Since upgrading from Druid 0.19.0 to 0.22.1 a couple months ago we have been struggling with Broker performance issues. Before the upgrade we never needed to restart the Brokers, and they ran with low CPU and GC values. The Brokers were running with 8 CPU, 32GB RAM, using 24G Heap, and mostly default settings from the Basic Cluster Tuning guide (7 Proc Threads, 3 Merge Buffers, 500MB Buffer Size).
After the upgrade the Brokers starting running out of memory and crashing within 12 hours. We figured that the new version just needed more resources, and so we began the exercise of scaling up the Brokers. We are now running them with 16 CPU, 128GB RAM, using 80G Heap, 40G MaxDirect Mem, and are using 15 Proc Threads, 16 Merge Buffers, and 500MB Buffer Size (we tried going to 1GB Buffers with poor results). We have even gone to settings higher than this, but consistently have the Brokers exhaust their resources.
Here is our current Broker runtime.properties and JVM settings.
druid.service=druid/broker druid.plaintextPort=8082 druid.tlsPort=8282 # HTTP server settings druid.server.http.numThreads=40 druid.server.http.gracefulShutdownTimeout=PT1M druid.server.http.defaultQueryTimeout=60000 # HTTP client settings druid.broker.http.numConnections=30 druid.broker.http.maxQueuedBytes=10000000 # Processing threads and buffers druid.processing.buffer.sizeBytes=500000000 druid.processing.numMergeBuffers=16 druid.processing.numThreads=15 # Query protection settings druid.query.scheduler.prioritization.strategy=threshold druid.query.scheduler.prioritization.durationThreshold=PT24H druid.query.scheduler.prioritization.adjustment=-1 druid.sql.planner.requireTimeCondition=false druid.sql.planner.metadataSegmentCacheEnable=true druid.sql.planner.metadataSegmentPollPeriod=60000 # Query cache disabled -- push down caching and merging to historicals and middlemanagers druid.broker.cache.useCache=false druid.broker.cache.populateCache=false # Monitors that emit self-monitoring metrics druid.monitoring.monitors=["org.apache.druid.java.util.metrics.SysMonitor","org.apache.druid.java.util.metrics.JvmMonitor","org.apache.druid.java.util.metrics.JvmCpuMonitor","org.apache.druid.java.util.metrics.JvmThreadsMonitor","org.apache.druid.client.cache.CacheMonitor","org.apache.druid.server.metrics.QueryCountStatsMonitor"]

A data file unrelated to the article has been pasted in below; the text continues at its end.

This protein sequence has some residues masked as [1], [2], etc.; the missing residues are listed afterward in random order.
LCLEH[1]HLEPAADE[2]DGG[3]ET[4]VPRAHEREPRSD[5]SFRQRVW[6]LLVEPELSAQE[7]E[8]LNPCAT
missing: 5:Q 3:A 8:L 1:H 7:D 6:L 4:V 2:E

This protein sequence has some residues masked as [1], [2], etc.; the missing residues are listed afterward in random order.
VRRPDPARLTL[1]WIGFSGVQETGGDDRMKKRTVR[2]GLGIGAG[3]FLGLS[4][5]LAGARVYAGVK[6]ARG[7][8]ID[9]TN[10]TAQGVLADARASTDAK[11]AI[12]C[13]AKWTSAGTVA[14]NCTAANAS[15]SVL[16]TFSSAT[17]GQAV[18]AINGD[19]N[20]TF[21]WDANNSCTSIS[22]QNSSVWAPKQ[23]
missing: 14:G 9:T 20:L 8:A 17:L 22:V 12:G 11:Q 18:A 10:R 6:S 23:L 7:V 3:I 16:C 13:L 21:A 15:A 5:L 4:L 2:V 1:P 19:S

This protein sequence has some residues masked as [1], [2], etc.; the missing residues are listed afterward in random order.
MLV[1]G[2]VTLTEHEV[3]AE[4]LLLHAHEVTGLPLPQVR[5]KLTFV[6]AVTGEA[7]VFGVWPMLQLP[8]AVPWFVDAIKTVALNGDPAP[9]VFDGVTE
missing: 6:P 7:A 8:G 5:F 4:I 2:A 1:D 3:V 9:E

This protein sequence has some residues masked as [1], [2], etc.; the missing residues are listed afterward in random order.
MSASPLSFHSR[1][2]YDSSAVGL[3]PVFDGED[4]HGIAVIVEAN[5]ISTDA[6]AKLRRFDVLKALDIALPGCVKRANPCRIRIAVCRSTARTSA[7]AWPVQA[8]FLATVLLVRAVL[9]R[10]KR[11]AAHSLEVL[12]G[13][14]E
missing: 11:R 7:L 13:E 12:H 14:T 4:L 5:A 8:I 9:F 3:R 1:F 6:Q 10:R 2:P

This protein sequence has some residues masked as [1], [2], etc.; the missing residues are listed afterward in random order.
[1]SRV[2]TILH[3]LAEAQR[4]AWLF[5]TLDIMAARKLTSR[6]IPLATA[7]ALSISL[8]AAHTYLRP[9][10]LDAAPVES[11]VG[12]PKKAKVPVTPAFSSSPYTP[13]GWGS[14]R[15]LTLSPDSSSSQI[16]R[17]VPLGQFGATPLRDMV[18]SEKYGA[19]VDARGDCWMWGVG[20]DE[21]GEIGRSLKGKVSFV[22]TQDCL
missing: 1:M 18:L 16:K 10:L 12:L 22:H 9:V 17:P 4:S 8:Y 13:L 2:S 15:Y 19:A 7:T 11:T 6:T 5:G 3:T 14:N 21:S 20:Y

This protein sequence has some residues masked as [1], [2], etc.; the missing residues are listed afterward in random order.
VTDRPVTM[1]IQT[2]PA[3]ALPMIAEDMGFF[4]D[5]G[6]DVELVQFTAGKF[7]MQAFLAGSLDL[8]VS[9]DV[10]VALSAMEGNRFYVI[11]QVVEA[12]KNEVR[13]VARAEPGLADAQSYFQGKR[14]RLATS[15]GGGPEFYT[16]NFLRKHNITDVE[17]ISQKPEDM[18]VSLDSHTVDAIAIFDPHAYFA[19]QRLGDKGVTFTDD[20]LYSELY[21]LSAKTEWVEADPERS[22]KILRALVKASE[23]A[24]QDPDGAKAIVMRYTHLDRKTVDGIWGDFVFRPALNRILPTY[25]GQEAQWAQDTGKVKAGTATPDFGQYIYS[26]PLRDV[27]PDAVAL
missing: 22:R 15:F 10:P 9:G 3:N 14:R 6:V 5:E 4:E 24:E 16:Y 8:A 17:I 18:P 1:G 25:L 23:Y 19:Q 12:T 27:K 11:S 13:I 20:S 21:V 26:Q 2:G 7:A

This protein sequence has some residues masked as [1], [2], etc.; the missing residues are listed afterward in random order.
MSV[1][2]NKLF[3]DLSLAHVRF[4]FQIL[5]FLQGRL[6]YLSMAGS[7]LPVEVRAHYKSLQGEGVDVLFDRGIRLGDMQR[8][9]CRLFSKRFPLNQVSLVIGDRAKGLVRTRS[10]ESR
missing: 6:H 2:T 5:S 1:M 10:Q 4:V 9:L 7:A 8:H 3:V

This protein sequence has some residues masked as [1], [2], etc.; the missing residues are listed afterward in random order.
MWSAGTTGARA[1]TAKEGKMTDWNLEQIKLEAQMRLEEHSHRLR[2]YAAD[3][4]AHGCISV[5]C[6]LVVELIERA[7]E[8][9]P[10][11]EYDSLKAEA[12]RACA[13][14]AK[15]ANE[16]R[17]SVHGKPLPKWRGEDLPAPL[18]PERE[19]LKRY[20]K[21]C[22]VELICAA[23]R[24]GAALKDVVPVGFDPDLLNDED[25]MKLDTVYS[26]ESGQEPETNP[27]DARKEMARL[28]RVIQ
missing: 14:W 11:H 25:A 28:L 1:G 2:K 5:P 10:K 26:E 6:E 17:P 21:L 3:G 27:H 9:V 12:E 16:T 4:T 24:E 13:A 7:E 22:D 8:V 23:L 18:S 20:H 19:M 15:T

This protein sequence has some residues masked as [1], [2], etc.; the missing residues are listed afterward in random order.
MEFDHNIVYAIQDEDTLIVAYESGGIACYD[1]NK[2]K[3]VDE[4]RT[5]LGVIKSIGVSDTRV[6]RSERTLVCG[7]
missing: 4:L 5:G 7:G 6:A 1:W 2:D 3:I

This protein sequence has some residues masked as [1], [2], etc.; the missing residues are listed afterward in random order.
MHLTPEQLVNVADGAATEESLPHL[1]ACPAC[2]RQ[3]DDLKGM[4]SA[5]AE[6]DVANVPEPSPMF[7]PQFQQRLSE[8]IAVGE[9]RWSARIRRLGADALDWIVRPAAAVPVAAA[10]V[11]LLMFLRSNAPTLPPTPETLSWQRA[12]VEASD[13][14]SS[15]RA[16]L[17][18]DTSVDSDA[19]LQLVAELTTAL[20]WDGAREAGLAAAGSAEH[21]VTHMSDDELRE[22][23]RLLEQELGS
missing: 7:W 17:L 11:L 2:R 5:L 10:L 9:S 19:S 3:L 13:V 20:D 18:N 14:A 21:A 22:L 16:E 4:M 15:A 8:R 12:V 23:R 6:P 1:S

java -Xms12G -Xmx12G -Duser.timezone=UTC -Dfile.encoding=UTF-8 -Djava.util.logging.manager=org.apache.logging.log4j.jul.LogManager -Dorg.jboss.logging.provider=slf4j -Dnet.spy.log.LoggerImpl=net.spy.memcached.compat.log.SLF4JLogger -Dlog4j.shutdownCallbackRegistry=org.apache.druid.common.config.Log4jShutdown -Dlog4j.shutdownHookEnabled=true -XX:+PrintGCDetails -XX:+PrintGCDateStamps -XX:+PrintGCTimeStamps -XX:+PrintGCApplicationStoppedTime -XX:+PrintGCApplicationConcurrentTime -Xloggc:/var/log/druid.gc.log -XX:+UseGCLogFileRotation -XX:NumberOfGCLogFiles=50 -XX:GCLogFileSize=10m -XX:+ExitOnOutOfMemoryError -XX:+HeapDumpOnOutOfMemoryError -XX:ParallelGCThreads=13 -XX:ConcGCThreads=8 -XX:+UseG1GC -XX:-UseBiasedLocking -Xms80G -Xmx80G -XX:MaxDirectMemorySize=40G -Dcom.sun.management.jmxremote -Dcom.sun.magement.jmxremote.authenticate=true -Dcom.sun.management.jmxremote.password.file=/opt/druid/conf/druid/_common/jmxremote.password -Dcom.sun.management.jmxremote.ssl=false -Dcom.sun.management.jmxremote.port=1099 -Dcom.sun.management.jmxremote.rmi.port=1099 -Djava.rmi.server.hostname=10.10.203.27 -cp /opt/druid/conf/druid/_common:/opt/druid/conf/druid/broker:/opt/druid/lib/* org.apache.druid.cli.Main server broker